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Making Sense of Bimodal IT and the Cloud

Bimodal IT is a Gartner term coined to express that IT organizations need to support both traditional and innovative modes of IT solution delivery and operation.  What exactly is Bimodal IT and what does it look like in practice?  How does the Bimodal IT concept mesh with the adoption of cloud technologies and the move towards greater IT automation in general?  In this post, we'll attempt to make sense of these concepts and how cloud technology is applied to enable a Bimodal approach.

What is Bimodal IT?

Bimodal IT expresses the idea of IT operating in two different modes: traditional and disruptive. Mode 1 is traditional mode, which prioritizes delivering and operating solutions to established and well-understood needs in a reliable and scalable way. Mode 2 is disruptive mode, which is about spurring innovative solutions in an agile, fail-fast fashion.  What do these two modes look like?  It may be helpful to consider two types of applications. 

A mode 1 application in an enterprise organization can be pictured as an industrialized, mission-critical application that has been around and evolving slowly for years.  The application (which is usually composed of anywhere from 5 to 10 or more components) is likely running on a mix of legacy (think RISC UNIX), dedicated (x86-based) and virtualized servers (VMWare and perhaps Hyper-V) running in a private or hosted private datacenter, using a mix of traditional and software-defined storage and connected by Ethernet and Fibrechannel switches.  Since it is large, complex, long-lived and mission-critical, the IT organization maintaining it and the developers or vendors supplying updates and upgrades have in many cases been working on it for years and are highly concerned with quality, reliability and predictable performance.  There are many constituent teams that work together in a sort of consortium, such as developers, testers, security and compliance.  The development process is waterfall-based, managed by an application lifecycle management (ALM) suite of some sort.   Automation is scant, and in particular it takes a long time to pull together infrastructure for those dev, test and other teams to perform their jobs.  Nonetheless, assembling a production-like environment for testing, security, compliance, etc. is seen as a necessity to minimize downtime and other risks.  As a result, release cycles can stretch into many months.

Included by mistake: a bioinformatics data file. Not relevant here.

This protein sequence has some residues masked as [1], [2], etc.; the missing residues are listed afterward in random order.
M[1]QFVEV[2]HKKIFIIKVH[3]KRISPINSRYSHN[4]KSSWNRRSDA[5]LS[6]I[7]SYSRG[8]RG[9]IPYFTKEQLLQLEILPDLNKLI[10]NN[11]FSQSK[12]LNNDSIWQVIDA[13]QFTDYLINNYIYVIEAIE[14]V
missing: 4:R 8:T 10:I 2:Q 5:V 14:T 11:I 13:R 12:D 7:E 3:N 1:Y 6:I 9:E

A mode 2 application can be pictured as a mobile, e-commerce or web-centric application that is aimed at moving into new markets, improving engagement with new customer segments, or disrupting a current market.  The application is modern to the degree that it can easily be run in a completely virtualized private or public cloud environment, without the encumbrance of legacy or physical infrastructure issues.  The team is conceived not as a loose consortium but as a unified, DevOps team of line of business product managers, developers, testers, and operations folks working collaboratively around an agile development methodology.  Automation is built deeply into the process, with infrastructure as code tools used to manage infrastructure via well-documented RESTful API's, plus tools automating continuous integration through continuous deployment of code into production.

Is Bi-Modal a Practical Concept or Merely a Helpful One?

There is a good amount of back and forth in the industry around whether Bimodal or two-speed IT is truly a helpful and practical concept.  In his article on how IT leaders are grappling with tech change, Dion Hinchliffe argues that:

"bi-modal IT can be thought of a training wheels way of thinking about the very different, nearly opposite, models for IT. In fact, it turns out that to make bi-modal work, we generally need a mechanism for connecting the two modes together in a way that respects their strengths while adapting and transition one to the other"

There are compelling arguments made by IT thought leaders such as Simon Wardley (also cited by Hinchliffe) that to formulate an effective IT strategy, you need a more detailed model that encompasses multiple types of applications and teams that are bucketed into three stages, a "tri-modal" model organized around the concept of Pioneers, Settlers and Town Planners, that represent the innovation, systematization and industrialization of applications.

So, does this mean that Bimodal IT is a fluffy and overly simplified concept?  I think it can be helpful to remember that Gartner's core historical clientele is large enterprises, many of which are in industries that are not cutting edge technology adopters and which don't have massive budgets to effect change in a forklift fashion.  These IT organizations have a hundreds and perhaps thousands of applications running in mode 1 today.  Gartner's Bimodal IT bifurcation helps IT leaders facing such a significant tail of legacy applications and infrastructure be emboldened to proactively sponsor agile innovation teams to establish a new set of mode 2 style practices in their organization, while they figure out how to deal with the mode 1 stuff.